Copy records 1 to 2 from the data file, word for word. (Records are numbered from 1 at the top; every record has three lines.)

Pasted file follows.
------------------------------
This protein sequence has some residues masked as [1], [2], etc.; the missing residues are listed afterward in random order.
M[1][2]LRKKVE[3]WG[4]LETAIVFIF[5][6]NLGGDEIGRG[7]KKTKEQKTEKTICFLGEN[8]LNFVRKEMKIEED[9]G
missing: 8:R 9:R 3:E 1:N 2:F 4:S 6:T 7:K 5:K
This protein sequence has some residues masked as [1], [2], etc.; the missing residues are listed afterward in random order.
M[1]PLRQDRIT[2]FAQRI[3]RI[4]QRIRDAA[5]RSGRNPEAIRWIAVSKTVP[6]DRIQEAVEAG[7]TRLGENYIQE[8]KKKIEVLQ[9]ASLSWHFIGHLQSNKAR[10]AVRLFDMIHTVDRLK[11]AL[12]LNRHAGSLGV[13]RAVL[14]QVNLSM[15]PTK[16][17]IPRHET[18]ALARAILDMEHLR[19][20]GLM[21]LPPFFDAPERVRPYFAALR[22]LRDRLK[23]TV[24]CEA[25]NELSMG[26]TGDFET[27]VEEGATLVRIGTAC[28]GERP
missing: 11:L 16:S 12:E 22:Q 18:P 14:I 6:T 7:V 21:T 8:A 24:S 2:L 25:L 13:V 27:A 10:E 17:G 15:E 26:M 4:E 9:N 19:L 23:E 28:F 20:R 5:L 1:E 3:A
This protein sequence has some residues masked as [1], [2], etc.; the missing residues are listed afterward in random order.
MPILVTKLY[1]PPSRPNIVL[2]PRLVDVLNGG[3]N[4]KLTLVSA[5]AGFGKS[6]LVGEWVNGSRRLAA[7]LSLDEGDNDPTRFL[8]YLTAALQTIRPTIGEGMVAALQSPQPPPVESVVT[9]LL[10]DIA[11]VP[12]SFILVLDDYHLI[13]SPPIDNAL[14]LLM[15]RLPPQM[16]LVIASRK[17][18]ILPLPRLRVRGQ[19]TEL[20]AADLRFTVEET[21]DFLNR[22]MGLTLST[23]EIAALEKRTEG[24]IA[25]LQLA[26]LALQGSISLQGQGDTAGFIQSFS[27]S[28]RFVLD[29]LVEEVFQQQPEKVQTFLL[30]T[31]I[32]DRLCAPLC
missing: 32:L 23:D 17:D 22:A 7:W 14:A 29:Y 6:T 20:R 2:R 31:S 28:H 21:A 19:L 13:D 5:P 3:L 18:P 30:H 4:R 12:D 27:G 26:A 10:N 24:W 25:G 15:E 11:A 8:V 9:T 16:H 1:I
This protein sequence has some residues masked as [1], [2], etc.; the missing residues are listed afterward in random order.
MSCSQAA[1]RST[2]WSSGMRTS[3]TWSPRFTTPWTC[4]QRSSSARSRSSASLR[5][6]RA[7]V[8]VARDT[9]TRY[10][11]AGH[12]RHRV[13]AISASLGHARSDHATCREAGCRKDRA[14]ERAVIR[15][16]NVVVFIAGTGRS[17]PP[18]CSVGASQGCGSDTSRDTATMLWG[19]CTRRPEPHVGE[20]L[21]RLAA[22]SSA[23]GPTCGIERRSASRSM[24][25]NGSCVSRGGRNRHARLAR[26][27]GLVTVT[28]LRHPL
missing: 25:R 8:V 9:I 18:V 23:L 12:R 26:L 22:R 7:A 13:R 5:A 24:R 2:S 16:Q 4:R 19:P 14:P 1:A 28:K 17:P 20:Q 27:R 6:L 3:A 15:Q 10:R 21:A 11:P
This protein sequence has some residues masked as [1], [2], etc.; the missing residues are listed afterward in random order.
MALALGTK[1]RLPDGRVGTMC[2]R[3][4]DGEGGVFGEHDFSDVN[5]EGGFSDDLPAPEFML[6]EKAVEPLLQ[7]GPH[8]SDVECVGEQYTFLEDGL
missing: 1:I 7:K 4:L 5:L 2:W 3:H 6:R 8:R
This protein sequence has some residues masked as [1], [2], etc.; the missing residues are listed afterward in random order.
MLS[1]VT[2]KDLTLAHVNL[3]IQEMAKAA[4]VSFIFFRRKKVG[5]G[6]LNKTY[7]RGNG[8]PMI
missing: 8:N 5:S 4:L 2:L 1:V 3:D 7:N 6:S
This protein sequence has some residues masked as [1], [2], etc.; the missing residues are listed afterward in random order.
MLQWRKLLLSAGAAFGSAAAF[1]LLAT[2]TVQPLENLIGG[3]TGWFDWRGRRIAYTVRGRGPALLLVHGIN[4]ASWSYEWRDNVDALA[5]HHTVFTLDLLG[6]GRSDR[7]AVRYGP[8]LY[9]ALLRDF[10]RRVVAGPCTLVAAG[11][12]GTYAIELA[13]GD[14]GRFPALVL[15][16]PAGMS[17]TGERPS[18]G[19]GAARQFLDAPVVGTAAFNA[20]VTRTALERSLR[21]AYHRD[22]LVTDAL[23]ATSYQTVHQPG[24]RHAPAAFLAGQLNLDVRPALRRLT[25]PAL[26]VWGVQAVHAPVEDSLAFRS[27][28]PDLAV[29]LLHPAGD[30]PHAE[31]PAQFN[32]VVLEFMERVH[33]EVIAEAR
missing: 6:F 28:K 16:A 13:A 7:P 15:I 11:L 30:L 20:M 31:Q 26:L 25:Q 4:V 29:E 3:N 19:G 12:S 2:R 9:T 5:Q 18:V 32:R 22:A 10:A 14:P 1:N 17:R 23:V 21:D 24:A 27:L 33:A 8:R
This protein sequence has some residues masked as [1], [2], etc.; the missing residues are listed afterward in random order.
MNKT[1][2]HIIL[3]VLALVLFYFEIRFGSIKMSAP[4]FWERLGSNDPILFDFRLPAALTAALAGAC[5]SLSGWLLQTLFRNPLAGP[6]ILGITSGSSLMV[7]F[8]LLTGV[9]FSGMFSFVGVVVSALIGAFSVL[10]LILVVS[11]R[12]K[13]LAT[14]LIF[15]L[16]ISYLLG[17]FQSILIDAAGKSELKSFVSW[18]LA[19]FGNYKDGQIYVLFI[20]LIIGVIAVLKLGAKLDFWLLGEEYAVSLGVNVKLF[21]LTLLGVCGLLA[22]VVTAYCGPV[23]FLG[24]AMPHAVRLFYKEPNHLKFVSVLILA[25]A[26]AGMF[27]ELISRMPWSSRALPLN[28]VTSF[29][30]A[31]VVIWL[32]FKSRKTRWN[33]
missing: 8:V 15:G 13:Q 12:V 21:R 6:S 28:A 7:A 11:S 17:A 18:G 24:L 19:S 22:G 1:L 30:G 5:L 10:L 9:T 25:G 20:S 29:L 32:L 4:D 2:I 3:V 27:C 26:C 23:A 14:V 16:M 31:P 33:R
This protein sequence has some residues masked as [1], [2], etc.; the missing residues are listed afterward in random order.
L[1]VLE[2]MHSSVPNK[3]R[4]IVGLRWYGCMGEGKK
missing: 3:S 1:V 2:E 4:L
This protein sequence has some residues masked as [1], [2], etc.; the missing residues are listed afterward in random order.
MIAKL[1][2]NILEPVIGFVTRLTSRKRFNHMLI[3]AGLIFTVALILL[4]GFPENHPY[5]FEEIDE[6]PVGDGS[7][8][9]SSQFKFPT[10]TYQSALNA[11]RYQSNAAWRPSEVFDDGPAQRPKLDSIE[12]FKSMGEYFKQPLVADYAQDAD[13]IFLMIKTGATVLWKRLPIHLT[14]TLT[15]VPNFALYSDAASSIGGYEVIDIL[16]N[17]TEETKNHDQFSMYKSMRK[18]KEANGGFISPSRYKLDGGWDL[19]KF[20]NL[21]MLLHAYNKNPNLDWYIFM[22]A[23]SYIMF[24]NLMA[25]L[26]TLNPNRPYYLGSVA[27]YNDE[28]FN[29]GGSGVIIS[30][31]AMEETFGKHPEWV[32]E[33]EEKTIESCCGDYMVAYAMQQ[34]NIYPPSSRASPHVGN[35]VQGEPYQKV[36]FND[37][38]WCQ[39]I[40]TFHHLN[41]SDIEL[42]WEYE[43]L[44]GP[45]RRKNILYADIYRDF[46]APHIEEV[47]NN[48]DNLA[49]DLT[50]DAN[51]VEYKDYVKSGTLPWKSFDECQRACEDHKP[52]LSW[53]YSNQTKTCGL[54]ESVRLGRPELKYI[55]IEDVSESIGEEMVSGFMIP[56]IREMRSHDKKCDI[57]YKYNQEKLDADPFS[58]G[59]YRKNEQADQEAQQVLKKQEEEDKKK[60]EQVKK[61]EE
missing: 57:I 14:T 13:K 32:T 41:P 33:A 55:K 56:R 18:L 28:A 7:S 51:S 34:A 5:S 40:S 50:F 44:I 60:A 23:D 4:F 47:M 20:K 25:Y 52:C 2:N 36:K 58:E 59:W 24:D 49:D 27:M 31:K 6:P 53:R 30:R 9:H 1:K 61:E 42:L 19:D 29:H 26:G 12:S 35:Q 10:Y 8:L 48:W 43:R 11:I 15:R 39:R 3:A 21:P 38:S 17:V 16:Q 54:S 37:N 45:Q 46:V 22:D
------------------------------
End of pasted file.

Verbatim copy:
This protein sequence has some residues masked as [1], [2], etc.; the missing residues are listed afterward in random order.
M[1][2]LRKKVE[3]WG[4]LETAIVFIF[5][6]NLGGDEIGRG[7]KKTKEQKTEKTICFLGEN[8]LNFVRKEMKIEED[9]G
missing: 8:R 9:R 3:E 1:N 2:F 4:S 6:T 7:K 5:K
This protein sequence has some residues masked as [1], [2], etc.; the missing residues are listed afterward in random order.
M[1]PLRQDRIT[2]FAQRI[3]RI[4]QRIRDAA[5]RSGRNPEAIRWIAVSKTVP[6]DRIQEAVEAG[7]TRLGENYIQE[8]KKKIEVLQ[9]ASLSWHFIGHLQSNKAR[10]AVRLFDMIHTVDRLK[11]AL[12]LNRHAGSLGV[13]RAVL[14]QVNLSM[15]PTK[16][17]IPRHET[18]ALARAILDMEHLR[19][20]GLM[21]LPPFFDAPERVRPYFAALR[22]LRDRLK[23]TV[24]CEA[25]NELSMG[26]TGDFET[27]VEEGATLVRIGTAC[28]GERP
missing: 11:L 16:S 12:E 22:Q 18:P 14:I 6:T 7:V 21:T 8:A 24:S 2:L 25:L 13:V 27:A 10:E 17:G 15:E 26:M 4:E 9:N 19:L 23:E 28:F 20:R 5:L 1:E 3:A